Subtle and overt changes with Shepherd football
SHEPHERDSTOWN — This won’t be a watershed football season at Shepherd.
Despite moving to the Pennsylvania State Athletic Conference for the 2019 season, there won’t be any monumental changes taking place before then.
The Rams have another year in the Mountain East Conference. And with the offensive players they still possess, it won’t be just waiting for Sept. 2019 to get to the fast-moving calendar.
While numerous changes are afoot, there won’t be any “wait ’til next year” calls in the Rams’ camp.
In its seasons in the MEC, Shepherd has lost only two conference games, and it has missed winning the league championship only once.
Winning conference football games has become more than a little-noticed tradition at Shepherd.
Changing conferences won’t dull the Rams’ appetite for still another MEC title, before it’s off to playing Indiana, California, West Chester, Shippensburg, Slippery Rock and Bloomsburg of the well-known PSAC.
New faces will be prominent both on the sidelines and on the field when the Rams begin the 2018 season at prosperous Notre Dame (Ohio). Shepherd outlasted the Falcons, 54-49, in its 2017 opener at Ram Stadium.
After taming Notre Dame, the Rams went through another undefeated regular season before being tripped by Findlay (Ohio) in the first round of the NCAA Division II playoffs.
Long-time head coach Monte Cater has retired after 31 years at Shepherd. Before leaving, Cater had become the most successful active coach in all of collegiate football.
Ernie McCook has succeeded Cater, moving from offensive coordinator to head coach. And three new assistant coaches have joined the Shepherd ranks.
Shepherd will be without a statistics-producing quarterback for the first time in many years.
Connor Jessup was a one-year starter with a fistful of passing records in his dossier. Before Jessup, Jeff Ziemba — the holder of almost all the passing records Jessup didn’t have — started for three years.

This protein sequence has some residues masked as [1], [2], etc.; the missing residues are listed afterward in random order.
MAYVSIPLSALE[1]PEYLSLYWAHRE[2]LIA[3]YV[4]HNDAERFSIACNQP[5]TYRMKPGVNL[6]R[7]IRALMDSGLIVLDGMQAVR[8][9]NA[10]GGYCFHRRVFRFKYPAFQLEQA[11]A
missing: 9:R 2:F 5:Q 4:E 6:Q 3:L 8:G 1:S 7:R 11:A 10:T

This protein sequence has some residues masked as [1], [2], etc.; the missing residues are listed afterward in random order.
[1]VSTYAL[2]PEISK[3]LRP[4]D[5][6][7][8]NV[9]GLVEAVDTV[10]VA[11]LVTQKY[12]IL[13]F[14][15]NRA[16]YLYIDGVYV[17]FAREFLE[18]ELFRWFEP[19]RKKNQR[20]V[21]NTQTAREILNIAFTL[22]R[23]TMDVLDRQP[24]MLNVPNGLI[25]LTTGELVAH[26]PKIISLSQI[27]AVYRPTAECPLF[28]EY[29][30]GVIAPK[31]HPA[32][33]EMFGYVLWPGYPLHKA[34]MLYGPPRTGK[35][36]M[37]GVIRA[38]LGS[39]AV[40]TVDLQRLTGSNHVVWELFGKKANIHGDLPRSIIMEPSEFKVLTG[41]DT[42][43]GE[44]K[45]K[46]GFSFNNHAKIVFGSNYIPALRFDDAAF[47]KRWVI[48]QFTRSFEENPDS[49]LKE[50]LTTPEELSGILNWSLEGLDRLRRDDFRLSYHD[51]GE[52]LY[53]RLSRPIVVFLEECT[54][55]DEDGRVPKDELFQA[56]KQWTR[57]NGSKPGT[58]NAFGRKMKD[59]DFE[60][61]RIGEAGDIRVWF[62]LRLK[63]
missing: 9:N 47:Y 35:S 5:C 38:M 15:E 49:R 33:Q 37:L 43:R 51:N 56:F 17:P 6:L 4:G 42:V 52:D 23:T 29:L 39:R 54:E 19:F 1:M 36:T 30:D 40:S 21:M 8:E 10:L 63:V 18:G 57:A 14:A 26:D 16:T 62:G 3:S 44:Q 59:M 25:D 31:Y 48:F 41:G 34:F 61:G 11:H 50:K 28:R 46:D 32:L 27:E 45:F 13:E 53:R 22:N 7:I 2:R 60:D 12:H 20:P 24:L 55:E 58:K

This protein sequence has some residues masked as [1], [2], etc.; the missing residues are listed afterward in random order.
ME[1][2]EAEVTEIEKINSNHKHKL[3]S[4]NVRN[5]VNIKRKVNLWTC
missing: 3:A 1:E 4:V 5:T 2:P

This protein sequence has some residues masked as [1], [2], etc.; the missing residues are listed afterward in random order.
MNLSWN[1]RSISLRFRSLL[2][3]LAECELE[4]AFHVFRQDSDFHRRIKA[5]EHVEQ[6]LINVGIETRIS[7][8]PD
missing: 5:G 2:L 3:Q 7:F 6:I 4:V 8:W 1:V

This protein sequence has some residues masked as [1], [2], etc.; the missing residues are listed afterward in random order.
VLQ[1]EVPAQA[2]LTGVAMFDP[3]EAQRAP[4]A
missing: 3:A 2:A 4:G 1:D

There is no experienced returnee this season. It’s possible a freshman could start for the Rams.
The new quarterback will have the luxury of having a crew of useful receivers to aim his throws toward. This could be Shepherd’s deepest group of receivers the team ever had.
Ryan Feiss had 95 catches for 1,391 yards and nine touchdowns. Hakeem Holland played only the first game and very little in the second game before being injured, but had four touchdowns. Tight end D.J. Cornish had 36 catches for 561 yards and six touchdowns. Wanya Allen grabbed 53 passes for 721 yards and 12 touchdowns. Duron Norris could also be a factor after 13 catches and two scores a year ago.
Patrick Griffin ran for 474 yards in his role, behind now-gone Jabre Lolley.
Jaime Colon and Levi Lloyd help alleviate the considerable need of finding three other offensive linemen.
Chrys Lane is probably the best of the Shepherd defensive players. The linebacker was effective last season as a freshman.
However, gone from the Shepherd defense are too many multi-year starters and multi-year contributors.
DeJuan Neal and Scott Dixon are sure to play. Chris Jones and Ponce DeLeon augmented the 2017 defense that had sometimes-brilliant, always-reliable linebacker James Gupton. Leaving along with Gupton were Elijah Norris, Tre Anderson and Myles Humphrey.
Defensive lineman Ricky Robinson showed promise, and both Juwan Addison and Anthony Gallegos have to provide some playmaking for the Shepherd defense to show improvement.
Shepherd still has punter Ruan Ventor, and placekicker Hayden Austin-Scriven found the end zone with some of his kickoffs a year ago.
Any and all new faces coming in for the first time from either college, junior college, prep school or high school could provide talent enough to either start or be critical factors. Shepherd has thrived with its transfers in most seasons.
This won’t be a transition season.
The PSAC will have to wait.
Shepherd has its new looks. But it also sees the same teams it has been beating, and owns lengthy win streaks over most of them.
Finding an effective quarterback is a necessity . . . as is finding a considerable number of run-stopping, points-stingy defensive players.